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The Sensory Territory of the Lateral Cutaneous Nerve of the Thigh as Determined by Anatomic Dissections and Ultrasound-Guided Blocks
  1. Alejandro Corujo, MD*,
  2. Carlo D. Franco, MD, and
  3. James M. Williams, PhD
  1. From the *Hospital Banco de Protesis, Montevideo, Uruguay; and
  2. JHS Hospital of Cook County and
  3. Department of Anatomy and Cell Biology, Rush University Medical Center, Chicago, IL.
  1. Address correspondence to: Carlo D. Franco, MD, Department of Anesthesiology, JHS Hospital of Cook County, Suite 5670, Chicago, IL 60612 (e-mail: carlofra{at}


Background and Objectives A femoral block sometimes fails to provide complete sensory anesthesia of the anterior aspect of middle and distal thigh, and a block of the lateral cutaneous nerve of the thigh (LCN) is often necessary to supplement it. The goal of this study was to demonstrate, both in the anatomy laboratory and in the clinical setting, a possible contribution of the LCN to the innervation of the anterior thigh.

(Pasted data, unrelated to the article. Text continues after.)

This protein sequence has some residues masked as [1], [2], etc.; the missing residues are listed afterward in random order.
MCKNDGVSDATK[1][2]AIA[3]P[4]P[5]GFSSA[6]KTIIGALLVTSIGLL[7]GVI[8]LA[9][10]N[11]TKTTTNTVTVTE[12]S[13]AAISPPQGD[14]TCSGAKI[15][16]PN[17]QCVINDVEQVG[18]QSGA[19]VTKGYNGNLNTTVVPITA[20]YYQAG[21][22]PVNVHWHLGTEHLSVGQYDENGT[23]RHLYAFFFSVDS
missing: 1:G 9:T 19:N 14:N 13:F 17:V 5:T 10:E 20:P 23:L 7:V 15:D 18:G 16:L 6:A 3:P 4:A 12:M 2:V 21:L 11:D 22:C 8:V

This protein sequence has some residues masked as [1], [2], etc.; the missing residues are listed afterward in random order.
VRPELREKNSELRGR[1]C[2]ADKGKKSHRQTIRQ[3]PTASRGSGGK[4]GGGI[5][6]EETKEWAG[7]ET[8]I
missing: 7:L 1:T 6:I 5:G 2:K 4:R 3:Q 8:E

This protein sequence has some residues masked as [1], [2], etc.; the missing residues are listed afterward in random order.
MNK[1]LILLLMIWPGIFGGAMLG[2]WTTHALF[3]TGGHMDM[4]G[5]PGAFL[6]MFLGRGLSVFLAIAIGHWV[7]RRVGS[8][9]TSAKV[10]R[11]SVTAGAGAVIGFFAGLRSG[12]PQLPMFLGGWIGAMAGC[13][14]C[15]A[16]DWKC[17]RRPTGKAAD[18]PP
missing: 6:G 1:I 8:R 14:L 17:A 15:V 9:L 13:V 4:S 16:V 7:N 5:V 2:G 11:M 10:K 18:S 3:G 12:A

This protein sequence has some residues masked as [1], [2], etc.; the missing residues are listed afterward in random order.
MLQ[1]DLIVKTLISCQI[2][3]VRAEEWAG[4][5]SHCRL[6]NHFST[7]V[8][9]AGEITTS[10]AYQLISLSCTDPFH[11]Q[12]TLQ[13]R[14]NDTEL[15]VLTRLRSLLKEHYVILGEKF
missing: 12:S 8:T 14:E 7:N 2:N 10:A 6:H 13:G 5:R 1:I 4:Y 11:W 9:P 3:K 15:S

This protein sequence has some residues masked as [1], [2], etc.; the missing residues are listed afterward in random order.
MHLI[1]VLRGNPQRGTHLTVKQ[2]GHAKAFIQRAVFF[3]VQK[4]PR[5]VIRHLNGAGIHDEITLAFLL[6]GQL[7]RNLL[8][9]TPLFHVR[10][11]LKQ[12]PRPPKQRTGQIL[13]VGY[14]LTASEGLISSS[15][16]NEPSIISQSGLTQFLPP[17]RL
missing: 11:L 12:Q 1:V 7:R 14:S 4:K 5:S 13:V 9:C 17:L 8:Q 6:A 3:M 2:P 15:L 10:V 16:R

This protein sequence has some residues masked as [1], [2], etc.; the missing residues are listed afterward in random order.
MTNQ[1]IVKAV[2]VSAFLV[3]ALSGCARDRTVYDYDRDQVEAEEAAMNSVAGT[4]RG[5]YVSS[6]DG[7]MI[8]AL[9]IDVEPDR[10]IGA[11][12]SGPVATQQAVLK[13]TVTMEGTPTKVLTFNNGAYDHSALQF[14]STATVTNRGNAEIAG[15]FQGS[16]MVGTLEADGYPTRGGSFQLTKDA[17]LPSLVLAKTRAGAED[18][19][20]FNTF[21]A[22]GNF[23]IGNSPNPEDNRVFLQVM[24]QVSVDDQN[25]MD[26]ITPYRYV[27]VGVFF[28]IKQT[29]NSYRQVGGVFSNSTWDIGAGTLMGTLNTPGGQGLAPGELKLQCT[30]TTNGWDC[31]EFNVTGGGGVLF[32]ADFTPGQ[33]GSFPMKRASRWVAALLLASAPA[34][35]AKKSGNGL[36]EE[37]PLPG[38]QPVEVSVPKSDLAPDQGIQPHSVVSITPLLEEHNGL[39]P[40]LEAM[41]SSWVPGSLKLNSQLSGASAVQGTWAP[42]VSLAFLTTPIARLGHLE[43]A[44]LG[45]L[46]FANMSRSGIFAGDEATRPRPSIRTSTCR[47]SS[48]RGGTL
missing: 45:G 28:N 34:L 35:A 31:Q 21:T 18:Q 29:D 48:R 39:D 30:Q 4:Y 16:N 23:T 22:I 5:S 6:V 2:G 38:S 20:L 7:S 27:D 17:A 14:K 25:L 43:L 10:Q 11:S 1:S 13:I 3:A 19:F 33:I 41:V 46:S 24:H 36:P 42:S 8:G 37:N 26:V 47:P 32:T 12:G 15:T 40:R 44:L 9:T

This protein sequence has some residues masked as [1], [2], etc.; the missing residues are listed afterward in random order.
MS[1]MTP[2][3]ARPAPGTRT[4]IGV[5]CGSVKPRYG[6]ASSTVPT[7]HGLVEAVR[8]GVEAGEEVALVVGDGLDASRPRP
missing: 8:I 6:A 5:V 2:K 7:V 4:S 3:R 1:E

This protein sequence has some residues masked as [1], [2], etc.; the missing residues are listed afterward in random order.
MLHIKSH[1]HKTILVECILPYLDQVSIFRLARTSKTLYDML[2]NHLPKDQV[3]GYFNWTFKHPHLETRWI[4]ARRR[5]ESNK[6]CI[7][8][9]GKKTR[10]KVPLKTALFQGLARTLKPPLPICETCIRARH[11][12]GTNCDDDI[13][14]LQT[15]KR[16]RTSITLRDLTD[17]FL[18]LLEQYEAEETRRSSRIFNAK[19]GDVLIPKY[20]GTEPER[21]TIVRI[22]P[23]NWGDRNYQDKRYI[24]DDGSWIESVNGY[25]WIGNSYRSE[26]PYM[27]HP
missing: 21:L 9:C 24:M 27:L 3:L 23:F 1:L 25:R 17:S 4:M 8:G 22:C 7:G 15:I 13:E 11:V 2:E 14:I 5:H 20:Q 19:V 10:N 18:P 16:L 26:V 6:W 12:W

Methods This was a prospective, observational study, including anatomic dissections and a clinical section in which 22 patients received an ultrasound-guided block of the LCN. The resulting area of anesthesia was determined 15 minutes later using pinprick examination.

Results In 1 of 3 thigh dissections, we found a dominant LCN innervating most of the anterior aspect of the middle and distal thigh, areas that are usually attributed to the femoral nerve. In the clinical part of the study, 10 patients (45.5%) developed an area of anesthesia that extended to the medial aspect of the thigh and distally to the patella.

Conclusions Our results, coming from a small sample, seem to indicate that the LCN may contribute to the innervation of the anterior thigh in some cases. A block of the LCN could be considered when a femoral block has failed to produce the expected area of anesthesia.

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  • The authors declare no conflicts of interest.

  • The work was performed only with intradepartmental funding.